Call Search
     

New to Ham Radio?
My Profile

Community
Articles
Forums
News
Reviews
Friends Remembered
Strays
Survey Question

Operating
Contesting
DX Cluster Spots
Propagation

Resources
Calendar
Classifieds
Ham Exams
Ham Links
List Archives
News Articles
Product Reviews
QSL Managers

Site Info
eHam Help (FAQ)
Support the site
The eHam Team
Advertising Info
Vision Statement
About eHam.net

   Home   Help Search  
Pages: [1]   Go Down
  Print  
Author Topic: 10M mobile....Is 10 really that dead?  (Read 631 times)
KC0CDX
Member

Posts: 12




Ignore
« on: April 26, 2005, 03:44:13 PM »

I got a new HTX-10 a couple weeks ago and a Radio Shack CB antenna cut down for 10 meters (according to the package its supposed to work) the price was great so I figured why not give HF a try? After a 2 weeks of listening, I can't hear a dang thing but noise...occasionally the N0AR Beacon in St. Paul (probably 15 miles from my driveway), but vehicle noise overcomes that as soon as i start the car. Is 10 really that dead?? I'm hoping that I just need a better antenna or a way to rid some of the electrical noise... In my searching of the forums here, it seems no one really talks of 10 meters much...is this a worthless band for the next few years? I couldnt even hear a local net on 28.310 last night, maybe no one was on!?? I'd never know.
Logged
WB2WIK
Member

Posts: 20666




Ignore
« Reply #1 on: April 26, 2005, 04:11:42 PM »

10 meters is in the doldrums right now, and this is expected to continue for about another 2-1/2 years.  Should start picking up by the fall/winter season of 2007 and get really good by 2008-2009.

You can find occasional openings on 10m, mostly during the daytime (and earlier in the day, rather than later), when the MUF gets up to 28 MHz.  10 meters is also a good band for sporadic-E skip, which can occur any time, day or night, but is -- of course -- "sporadic," so there's no way to predict when it might happen, or how long it might last.

Although I do catch some daytime openings on weekends on 10 meters from home, where I have a beam on a tower and can hear weak signals a lot better than I could in my car, if I had to chose an HF mobile band at this time, it wouldn't be 10 meters.  I'd shoot for 17 meters or 20 meters for most daytime/early evening operation, or 40 meters for later in the evening, and throughout the night.

10 can be a great band, but we're just about at the sunspot cycle minimum and this isn't a good time.  OTOH, during the Cycle 23 peak in 1990, I had a Radio Shack HTX-100 (25W) in the car, with a 102" CB whip on a ball mount, and worked 100 DX countries in a single winter, all from the car.  Was astonished to catch a station in Armenia, which is just about the other side of the globe from here in Los Angeles, pounding in one late afternoon, and worked him on one call.  I pulled off to the side of the road to complete that contact, and then immediately worked a station in Lebanon right afterwords.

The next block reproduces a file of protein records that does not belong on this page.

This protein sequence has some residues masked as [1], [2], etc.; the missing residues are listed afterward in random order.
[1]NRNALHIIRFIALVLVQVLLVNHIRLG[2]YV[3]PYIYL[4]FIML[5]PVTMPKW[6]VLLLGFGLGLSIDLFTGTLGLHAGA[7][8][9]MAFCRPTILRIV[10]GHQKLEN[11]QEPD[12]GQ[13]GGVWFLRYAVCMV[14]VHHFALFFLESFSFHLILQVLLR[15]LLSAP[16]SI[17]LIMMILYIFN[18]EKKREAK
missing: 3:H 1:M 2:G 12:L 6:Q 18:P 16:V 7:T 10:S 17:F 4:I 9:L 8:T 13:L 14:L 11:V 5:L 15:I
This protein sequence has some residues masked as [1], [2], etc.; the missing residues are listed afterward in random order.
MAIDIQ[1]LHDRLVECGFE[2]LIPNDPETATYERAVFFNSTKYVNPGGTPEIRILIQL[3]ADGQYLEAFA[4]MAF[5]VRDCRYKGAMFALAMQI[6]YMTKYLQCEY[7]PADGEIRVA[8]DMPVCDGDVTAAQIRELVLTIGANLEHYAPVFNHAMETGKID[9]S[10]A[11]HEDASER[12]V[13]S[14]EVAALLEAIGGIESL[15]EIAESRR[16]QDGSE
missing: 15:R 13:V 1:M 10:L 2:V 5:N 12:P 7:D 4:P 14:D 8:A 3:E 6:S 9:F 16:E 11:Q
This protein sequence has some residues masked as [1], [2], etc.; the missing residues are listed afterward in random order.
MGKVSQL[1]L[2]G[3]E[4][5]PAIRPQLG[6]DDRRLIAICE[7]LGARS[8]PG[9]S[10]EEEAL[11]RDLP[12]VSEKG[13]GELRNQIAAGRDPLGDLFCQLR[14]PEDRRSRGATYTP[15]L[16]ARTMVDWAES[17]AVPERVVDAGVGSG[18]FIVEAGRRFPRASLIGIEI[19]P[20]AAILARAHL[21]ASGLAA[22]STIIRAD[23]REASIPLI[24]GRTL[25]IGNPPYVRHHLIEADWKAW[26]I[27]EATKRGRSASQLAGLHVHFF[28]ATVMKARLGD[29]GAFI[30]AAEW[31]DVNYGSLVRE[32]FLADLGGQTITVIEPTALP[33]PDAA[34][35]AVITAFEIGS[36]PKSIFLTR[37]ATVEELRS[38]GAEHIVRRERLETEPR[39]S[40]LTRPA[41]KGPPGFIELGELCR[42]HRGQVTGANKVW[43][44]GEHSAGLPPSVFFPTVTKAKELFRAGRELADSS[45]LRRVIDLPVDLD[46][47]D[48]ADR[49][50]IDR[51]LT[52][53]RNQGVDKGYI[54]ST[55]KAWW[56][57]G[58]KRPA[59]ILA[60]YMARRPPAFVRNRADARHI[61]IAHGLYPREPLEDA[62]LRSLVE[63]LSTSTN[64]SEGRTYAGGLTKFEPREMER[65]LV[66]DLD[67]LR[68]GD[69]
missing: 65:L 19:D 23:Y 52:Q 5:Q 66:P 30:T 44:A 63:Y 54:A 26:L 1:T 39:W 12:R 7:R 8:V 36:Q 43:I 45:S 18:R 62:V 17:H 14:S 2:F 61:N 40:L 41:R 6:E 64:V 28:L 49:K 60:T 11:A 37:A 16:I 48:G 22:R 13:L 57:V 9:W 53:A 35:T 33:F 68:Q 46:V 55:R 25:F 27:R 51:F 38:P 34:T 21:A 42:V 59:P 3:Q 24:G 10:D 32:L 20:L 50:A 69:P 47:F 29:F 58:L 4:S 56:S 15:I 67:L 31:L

So, the Radio Shack/CB whip combination works fine.  It's just not 1990 right now...

WB2WIK/6
Logged
K0BG
Member

Posts: 9901


WWW

Ignore
« Reply #2 on: April 26, 2005, 06:50:44 PM »

Well, 10 meters acts more like VHF when the sun spots are low. However, keep trying! Just today, at about 11:00 MDT, I worked a couple of JAs on 10 at about 28.450. Not too strong, but I did get a 55 out of one of them.

Two weeks ago, it was open from Roswell, to parts of Florida, for about 30 minutes.

I think you're correct, as a lot of times every one is listening instead of calling CQ.

Alan, KØBG
www.k0bg.com
Logged

KE5EOT
Member

Posts: 38




Ignore
« Reply #3 on: April 30, 2005, 03:22:48 PM »

I'll be installing a 10m mobile soon and I was wondering if there was a specific frequency (within the limits of a tech plus license) that would be best to monitor or call on.
Logged
GM7CXM
Member

Posts: 23




Ignore
« Reply #4 on: May 05, 2005, 08:33:23 AM »

To KE5EOT: When 10 is in the doldrums like it is now, you'll find that most activity starts out around 28480 - 28500. If there are any multi-op DXpeditions about, they'll most likely be on 28495. If the band opens, operation will spread from the centre.

Assuming that one of your best areas at this time of the cycle is trans-equatorial, don't forget to look from time to time at 28300-28350, the novice allocation in Argentina.

Hope this is of use to you.

73 de Duncan EA5ON / GM7CXM
Logged
KE5EOT
Member

Posts: 38




Ignore
« Reply #5 on: May 05, 2005, 09:15:48 AM »

All information is helpful and appreciated.  I figure that most of my contacts will be local for a while, but it's nice to know where to listen for long distance contacts.
Logged
KE5EOT
Member

Posts: 38




Ignore
« Reply #6 on: May 17, 2005, 05:44:59 PM »

10 meters seems to be fairly dead around here.  I've been calling CQ on my way to work and back, but I haven't heard a peep.  If you're in Dallas on 28.4 during drive time, give a shout.  I'll be listening.
Logged
K5TEN
Member

Posts: 149


WWW

Ignore
« Reply #7 on: June 11, 2005, 01:47:00 PM »

Kinda dead...

But on my extensive commute, I scan 10M here in the last 6 months, and have worked quite a bit of North-South DX on 25 watts.  Brazil, Netherlands Antillies, Chile, Argentina, and most of the Carribbean.

Call CQ!  Ya never know what might come back to you.

73
Logged
Pages: [1]   Go Up
  Print  
 
Jump to:  

Powered by MySQL Powered by PHP Powered by SMF 1.1.11 | SMF © 2006-2009, Simple Machines LLC Valid XHTML 1.0! Valid CSS!